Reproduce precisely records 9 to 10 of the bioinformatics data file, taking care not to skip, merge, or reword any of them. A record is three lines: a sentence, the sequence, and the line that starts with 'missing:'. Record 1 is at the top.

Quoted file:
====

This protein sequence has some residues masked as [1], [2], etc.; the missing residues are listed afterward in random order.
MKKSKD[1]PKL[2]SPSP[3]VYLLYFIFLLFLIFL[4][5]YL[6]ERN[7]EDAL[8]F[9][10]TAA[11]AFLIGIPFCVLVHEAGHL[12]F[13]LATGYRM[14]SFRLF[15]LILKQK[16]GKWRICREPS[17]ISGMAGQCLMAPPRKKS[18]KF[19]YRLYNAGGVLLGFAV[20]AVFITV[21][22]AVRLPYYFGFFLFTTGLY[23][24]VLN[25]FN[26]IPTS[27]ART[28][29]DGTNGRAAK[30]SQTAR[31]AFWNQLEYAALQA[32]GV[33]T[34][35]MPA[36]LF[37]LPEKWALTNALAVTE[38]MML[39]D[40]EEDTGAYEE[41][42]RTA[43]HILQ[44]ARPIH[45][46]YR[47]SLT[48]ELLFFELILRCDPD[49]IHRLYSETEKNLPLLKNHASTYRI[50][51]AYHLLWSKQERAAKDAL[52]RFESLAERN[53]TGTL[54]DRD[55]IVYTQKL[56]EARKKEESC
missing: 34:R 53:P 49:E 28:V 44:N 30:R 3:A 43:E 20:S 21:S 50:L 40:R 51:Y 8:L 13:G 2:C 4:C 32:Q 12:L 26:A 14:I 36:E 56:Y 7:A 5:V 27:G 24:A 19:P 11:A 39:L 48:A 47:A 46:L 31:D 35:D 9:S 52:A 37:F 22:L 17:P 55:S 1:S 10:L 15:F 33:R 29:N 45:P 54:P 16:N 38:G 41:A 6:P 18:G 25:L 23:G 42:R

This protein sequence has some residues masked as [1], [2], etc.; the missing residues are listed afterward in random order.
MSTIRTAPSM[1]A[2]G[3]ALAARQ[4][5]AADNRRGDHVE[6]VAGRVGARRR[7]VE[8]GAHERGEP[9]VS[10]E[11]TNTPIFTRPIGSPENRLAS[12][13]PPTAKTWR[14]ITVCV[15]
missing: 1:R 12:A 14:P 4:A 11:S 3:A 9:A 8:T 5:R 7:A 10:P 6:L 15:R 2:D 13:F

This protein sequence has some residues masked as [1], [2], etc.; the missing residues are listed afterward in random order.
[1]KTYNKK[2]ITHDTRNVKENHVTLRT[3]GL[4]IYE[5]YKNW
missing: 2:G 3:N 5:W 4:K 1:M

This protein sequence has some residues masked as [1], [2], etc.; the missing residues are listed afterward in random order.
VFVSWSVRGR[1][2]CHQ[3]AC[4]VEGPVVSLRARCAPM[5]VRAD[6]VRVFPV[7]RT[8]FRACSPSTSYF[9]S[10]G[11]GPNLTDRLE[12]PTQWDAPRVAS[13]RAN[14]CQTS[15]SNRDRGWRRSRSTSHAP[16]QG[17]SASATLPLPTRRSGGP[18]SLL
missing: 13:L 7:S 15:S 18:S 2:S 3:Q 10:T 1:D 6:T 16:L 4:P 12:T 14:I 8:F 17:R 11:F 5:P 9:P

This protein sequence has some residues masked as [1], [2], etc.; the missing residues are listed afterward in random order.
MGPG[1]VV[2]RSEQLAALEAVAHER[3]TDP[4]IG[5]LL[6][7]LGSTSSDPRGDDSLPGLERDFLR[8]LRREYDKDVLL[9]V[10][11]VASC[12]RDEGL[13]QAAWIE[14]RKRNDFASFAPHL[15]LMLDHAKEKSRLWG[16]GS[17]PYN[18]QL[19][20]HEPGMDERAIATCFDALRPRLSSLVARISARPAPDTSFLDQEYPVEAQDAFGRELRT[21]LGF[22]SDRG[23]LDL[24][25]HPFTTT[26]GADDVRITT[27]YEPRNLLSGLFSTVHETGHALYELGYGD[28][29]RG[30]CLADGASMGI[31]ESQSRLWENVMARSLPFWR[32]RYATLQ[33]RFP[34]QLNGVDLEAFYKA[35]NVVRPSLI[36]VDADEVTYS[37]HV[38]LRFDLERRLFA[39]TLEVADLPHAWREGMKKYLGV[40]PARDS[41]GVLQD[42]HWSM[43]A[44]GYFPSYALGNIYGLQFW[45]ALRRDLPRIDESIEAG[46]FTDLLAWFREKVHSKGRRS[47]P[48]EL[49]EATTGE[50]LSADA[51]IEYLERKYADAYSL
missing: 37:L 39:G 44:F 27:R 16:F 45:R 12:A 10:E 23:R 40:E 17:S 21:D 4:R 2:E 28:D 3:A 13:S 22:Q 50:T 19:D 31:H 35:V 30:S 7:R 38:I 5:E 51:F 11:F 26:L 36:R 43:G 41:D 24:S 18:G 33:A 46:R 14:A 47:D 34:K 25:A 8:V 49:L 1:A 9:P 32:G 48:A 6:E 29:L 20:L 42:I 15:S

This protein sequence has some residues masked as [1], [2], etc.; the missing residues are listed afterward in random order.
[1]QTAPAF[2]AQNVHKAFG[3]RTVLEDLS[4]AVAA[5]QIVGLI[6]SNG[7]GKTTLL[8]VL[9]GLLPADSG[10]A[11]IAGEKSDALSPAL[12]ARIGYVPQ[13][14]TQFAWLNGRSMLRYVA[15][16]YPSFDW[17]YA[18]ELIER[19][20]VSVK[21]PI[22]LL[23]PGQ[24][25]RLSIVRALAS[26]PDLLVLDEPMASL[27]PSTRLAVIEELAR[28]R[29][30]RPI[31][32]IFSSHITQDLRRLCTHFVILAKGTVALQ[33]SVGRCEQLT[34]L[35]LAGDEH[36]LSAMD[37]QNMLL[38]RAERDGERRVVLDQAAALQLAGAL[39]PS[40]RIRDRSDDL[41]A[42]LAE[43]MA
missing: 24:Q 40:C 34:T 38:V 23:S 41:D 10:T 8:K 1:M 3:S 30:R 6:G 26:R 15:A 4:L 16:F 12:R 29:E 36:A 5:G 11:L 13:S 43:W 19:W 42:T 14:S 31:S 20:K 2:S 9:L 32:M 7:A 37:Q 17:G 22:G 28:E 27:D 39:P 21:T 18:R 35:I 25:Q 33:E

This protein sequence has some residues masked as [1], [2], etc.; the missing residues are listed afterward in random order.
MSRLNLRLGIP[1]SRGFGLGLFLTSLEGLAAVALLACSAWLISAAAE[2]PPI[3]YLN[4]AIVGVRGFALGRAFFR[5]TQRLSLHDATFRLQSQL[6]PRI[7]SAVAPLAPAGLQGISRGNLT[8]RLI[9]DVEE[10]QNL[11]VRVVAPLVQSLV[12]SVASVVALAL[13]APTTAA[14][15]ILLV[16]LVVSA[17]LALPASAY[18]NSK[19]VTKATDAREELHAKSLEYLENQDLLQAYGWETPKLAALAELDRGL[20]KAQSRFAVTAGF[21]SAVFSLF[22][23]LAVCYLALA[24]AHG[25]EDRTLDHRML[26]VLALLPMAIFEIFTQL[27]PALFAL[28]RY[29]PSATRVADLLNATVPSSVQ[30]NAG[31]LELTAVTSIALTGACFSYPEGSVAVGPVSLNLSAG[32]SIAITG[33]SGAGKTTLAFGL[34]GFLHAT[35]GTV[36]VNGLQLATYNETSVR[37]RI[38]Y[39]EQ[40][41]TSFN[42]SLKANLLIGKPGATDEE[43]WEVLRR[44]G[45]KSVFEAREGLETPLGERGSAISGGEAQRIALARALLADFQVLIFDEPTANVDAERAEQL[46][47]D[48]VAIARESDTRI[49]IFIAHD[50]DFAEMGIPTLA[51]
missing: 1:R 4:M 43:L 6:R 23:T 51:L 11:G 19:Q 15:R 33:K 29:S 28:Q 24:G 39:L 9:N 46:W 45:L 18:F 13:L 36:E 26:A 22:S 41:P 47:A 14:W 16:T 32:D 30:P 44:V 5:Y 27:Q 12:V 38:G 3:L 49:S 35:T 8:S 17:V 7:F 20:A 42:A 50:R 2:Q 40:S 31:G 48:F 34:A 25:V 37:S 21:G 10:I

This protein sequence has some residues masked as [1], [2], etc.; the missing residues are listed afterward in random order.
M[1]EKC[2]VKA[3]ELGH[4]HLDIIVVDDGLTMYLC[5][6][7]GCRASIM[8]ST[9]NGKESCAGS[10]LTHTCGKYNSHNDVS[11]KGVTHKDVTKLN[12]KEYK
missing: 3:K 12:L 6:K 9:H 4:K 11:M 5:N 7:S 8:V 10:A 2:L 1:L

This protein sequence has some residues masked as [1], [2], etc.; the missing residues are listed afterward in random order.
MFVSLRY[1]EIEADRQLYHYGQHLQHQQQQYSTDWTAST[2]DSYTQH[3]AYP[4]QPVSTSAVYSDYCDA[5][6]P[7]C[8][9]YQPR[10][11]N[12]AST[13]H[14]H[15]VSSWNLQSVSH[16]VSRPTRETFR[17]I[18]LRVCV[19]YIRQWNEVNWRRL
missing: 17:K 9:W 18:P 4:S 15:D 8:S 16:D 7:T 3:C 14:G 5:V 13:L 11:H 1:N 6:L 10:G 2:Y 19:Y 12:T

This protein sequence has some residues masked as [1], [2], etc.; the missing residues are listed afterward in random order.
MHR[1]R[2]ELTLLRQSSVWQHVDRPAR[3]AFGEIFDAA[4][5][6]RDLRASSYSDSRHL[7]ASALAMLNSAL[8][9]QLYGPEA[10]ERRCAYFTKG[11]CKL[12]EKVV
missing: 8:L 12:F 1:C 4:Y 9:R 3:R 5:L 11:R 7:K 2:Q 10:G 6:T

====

This protein sequence has some residues masked as [1], [2], etc.; the missing residues are listed afterward in random order.
MFVSLRY[1]EIEADRQLYHYGQHLQHQQQQYSTDWTAST[2]DSYTQH[3]AYP[4]QPVSTSAVYSDYCDA[5][6]P[7]C[8][9]YQPR[10][11]N[12]AST[13]H[14]H[15]VSSWNLQSVSH[16]VSRPTRETFR[17]I[18]LRVCV[19]YIRQWNEVNWRRL
missing: 17:K 9:W 18:P 4:S 15:D 8:S 16:D 7:T 3:C 14:G 5:V 13:L 11:H 1:N 6:L 10:G 2:Y 19:Y 12:T

This protein sequence has some residues masked as [1], [2], etc.; the missing residues are listed afterward in random order.
MHR[1]R[2]ELTLLRQSSVWQHVDRPAR[3]AFGEIFDAA[4][5][6]RDLRASSYSDSRHL[7]ASALAMLNSAL[8][9]QLYGPEA[10]ERRCAYFTKG[11]CKL[12]EKVV
missing: 8:L 12:F 1:C 4:Y 9:R 3:R 5:L 11:R 7:K 2:Q 10:G 6:T